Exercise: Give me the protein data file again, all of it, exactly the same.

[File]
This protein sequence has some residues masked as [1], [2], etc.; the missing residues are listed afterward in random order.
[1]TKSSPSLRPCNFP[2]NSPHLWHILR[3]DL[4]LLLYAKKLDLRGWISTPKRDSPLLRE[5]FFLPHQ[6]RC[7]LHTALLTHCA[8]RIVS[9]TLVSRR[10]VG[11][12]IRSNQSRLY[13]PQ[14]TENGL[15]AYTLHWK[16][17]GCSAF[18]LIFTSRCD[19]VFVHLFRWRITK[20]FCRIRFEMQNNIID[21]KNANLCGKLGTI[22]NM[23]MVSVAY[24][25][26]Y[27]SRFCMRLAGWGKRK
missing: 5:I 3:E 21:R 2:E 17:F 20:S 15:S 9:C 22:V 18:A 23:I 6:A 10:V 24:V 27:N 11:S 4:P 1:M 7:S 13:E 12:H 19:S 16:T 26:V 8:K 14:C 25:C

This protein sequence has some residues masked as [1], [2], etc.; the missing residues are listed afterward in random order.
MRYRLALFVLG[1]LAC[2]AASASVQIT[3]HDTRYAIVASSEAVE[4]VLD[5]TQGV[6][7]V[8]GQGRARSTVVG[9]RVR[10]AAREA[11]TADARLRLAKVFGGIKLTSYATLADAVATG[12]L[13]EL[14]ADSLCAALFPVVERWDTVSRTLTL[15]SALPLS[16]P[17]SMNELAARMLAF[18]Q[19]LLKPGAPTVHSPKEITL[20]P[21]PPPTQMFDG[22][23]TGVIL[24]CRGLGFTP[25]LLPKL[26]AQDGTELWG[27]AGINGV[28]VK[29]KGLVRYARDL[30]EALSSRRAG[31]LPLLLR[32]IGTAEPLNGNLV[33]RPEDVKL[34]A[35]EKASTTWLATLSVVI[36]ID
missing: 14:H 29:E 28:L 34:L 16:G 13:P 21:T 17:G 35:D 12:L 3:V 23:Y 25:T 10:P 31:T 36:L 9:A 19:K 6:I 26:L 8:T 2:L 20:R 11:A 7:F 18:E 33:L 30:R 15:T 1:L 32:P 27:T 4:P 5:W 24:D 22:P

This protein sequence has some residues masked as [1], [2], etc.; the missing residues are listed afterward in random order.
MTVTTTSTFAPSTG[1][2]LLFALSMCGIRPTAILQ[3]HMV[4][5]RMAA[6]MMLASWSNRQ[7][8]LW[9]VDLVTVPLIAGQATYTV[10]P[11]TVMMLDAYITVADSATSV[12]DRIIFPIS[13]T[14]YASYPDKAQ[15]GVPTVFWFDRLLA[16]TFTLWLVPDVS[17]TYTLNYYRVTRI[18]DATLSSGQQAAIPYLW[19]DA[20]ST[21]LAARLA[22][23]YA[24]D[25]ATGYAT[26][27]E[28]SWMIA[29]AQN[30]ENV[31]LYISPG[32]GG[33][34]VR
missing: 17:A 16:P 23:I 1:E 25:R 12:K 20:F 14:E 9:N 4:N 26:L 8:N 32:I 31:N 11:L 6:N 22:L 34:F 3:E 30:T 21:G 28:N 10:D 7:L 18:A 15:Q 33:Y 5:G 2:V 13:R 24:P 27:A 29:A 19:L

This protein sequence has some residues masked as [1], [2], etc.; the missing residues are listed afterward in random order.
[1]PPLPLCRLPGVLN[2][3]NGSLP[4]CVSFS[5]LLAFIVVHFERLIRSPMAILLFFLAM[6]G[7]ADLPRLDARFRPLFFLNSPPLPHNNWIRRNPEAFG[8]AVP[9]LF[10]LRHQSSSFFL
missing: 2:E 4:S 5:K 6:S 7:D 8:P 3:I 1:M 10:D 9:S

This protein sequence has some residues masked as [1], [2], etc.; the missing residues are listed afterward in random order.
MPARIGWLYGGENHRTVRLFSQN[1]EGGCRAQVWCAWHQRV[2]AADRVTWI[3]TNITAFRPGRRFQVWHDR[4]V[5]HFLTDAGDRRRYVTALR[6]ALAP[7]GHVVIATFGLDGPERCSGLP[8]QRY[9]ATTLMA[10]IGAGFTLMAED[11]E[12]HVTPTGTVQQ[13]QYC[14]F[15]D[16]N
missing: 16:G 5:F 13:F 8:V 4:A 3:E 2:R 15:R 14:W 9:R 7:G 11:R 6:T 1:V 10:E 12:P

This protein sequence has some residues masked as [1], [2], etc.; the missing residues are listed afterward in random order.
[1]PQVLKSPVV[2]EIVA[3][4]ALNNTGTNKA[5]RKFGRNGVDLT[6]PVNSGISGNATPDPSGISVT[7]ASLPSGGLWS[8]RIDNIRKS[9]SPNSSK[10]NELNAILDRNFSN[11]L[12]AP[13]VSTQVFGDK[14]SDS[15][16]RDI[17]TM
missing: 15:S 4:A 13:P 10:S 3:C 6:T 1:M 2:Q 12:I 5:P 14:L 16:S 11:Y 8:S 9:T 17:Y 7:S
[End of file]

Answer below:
This protein sequence has some residues masked as [1], [2], etc.; the missing residues are listed afterward in random order.
[1]TKSSPSLRPCNFP[2]NSPHLWHILR[3]DL[4]LLLYAKKLDLRGWISTPKRDSPLLRE[5]FFLPHQ[6]RC[7]LHTALLTHCA[8]RIVS[9]TLVSRR[10]VG[11][12]IRSNQSRLY[13]PQ[14]TENGL[15]AYTLHWK[16][17]GCSAF[18]LIFTSRCD[19]VFVHLFRWRITK[20]FCRIRFEMQNNIID[21]KNANLCGKLGTI[22]NM[23]MVSVAY[24][25][26]Y[27]SRFCMRLAGWGKRK
missing: 5:I 3:E 21:R 2:E 17:F 20:S 15:S 9:C 22:V 18:A 23:I 6:A 10:V 24:V 27:N 11:S 4:P 1:M 7:S 13:E 12:H 19:S 16:T 26:V 8:K 14:C 25:C

This protein sequence has some residues masked as [1], [2], etc.; the missing residues are listed afterward in random order.
MRYRLALFVLG[1]LAC[2]AASASVQIT[3]HDTRYAIVASSEAVE[4]VLD[5]TQGV[6][7]V[8]GQGRARSTVVG[9]RVR[10]AAREA[11]TADARLRLAKVFGGIKLTSYATLADAVATG[12]L[13]EL[14]ADSLCAALFPVVERWDTVSRTLTL[15]SALPLS[16]P[17]SMNELAARMLAF[18]Q[19]LLKPGAPTVHSPKEITL[20]P[21]PPPTQMFDG[22][23]TGVIL[24]CRGLGFTP[25]LLPKL[26]AQDGTELWG[27]AGINGV[28]VK[29]KGLVRYARDL[30]EALSSRRAG[31]LPLLLR[32]IGTAEPLNGNLV[33]RPEDVKL[34]A[35]EKASTTWLATLSVVI[36]ID
missing: 14:H 29:E 28:L 34:L 16:G 13:P 21:T 17:G 35:D 12:L 3:V 23:Y 25:T 10:P 31:T 36:L 9:A 19:K 6:I 26:L 8:T 2:L 20:R 11:A 7:F 18:E 33:L 30:R 15:T 1:L 32:P 27:T 4:P 5:W 24:D 22:P

This protein sequence has some residues masked as [1], [2], etc.; the missing residues are listed afterward in random order.
MTVTTTSTFAPSTG[1][2]LLFALSMCGIRPTAILQ[3]HMV[4][5]RMAA[6]MMLASWSNRQ[7][8]LW[9]VDLVTVPLIAGQATYTV[10]P[11]TVMMLDAYITVADSATSV[12]DRIIFPIS[13]T[14]YASYPDKAQ[15]GVPTVFWFDRLLA[16]TFTLWLVPDVS[17]TYTLNYYRVTRI[18]DATLSSGQQAAIPYLW[19]DA[20]ST[21]LAARLA[22][23]YA[24]D[25]ATGYAT[26][27]E[28]SWMIA[29]AQN[30]ENV[31]LYISPG[32]GG[33][34]VR
missing: 17:A 16:P 23:I 1:E 25:R 12:K 20:F 14:E 9:N 4:N 26:L 8:N 32:I 31:N 11:L 6:N 22:L 34:F 3:E 30:T 21:G 28:N 10:D 7:L 18:A 15:Q 33:Y 5:G 2:V 13:R 24:P 27:A 29:A 19:L

This protein sequence has some residues masked as [1], [2], etc.; the missing residues are listed afterward in random order.
[1]PPLPLCRLPGVLN[2][3]NGSLP[4]CVSFS[5]LLAFIVVHFERLIRSPMAILLFFLAM[6]G[7]ADLPRLDARFRPLFFLNSPPLPHNNWIRRNPEAFG[8]AVP[9]LF[10]LRHQSSSFFL
missing: 2:E 4:S 5:K 6:S 7:D 8:P 3:I 1:M 10:D 9:S

This protein sequence has some residues masked as [1], [2], etc.; the missing residues are listed afterward in random order.
MPARIGWLYGGENHRTVRLFSQN[1]EGGCRAQVWCAWHQRV[2]AADRVTWI[3]TNITAFRPGRRFQVWHDR[4]V[5]HFLTDAGDRRRYVTALR[6]ALAP[7]GHVVIATFGLDGPERCSGLP[8]QRY[9]ATTLMA[10]IGAGFTLMAED[11]E[12]HVTPTGTVQQ[13]QYC[14]F[15]D[16]N
missing: 16:G 5:F 13:F 8:V 4:A 3:E 2:R 15:R 14:W 9:R 7:G 11:R 6:T 1:V 10:E 12:P

This protein sequence has some residues masked as [1], [2], etc.; the missing residues are listed afterward in random order.
[1]PQVLKSPVV[2]EIVA[3][4]ALNNTGTNKA[5]RKFGRNGVDLT[6]PVNSGISGNATPDPSGISVT[7]ASLPSGGLWS[8]RIDNIRKS[9]SPNSSK[10]NELNAILDRNFSN[11]L[12]AP[13]VSTQVFGDK[14]SDS[15][16]RDI[17]TM
missing: 15:S 4:A 13:P 10:S 3:C 6:T 1:M 2:Q 12:I 5:P 14:L 16:S 11:Y 8:S 9:T 17:Y 7:S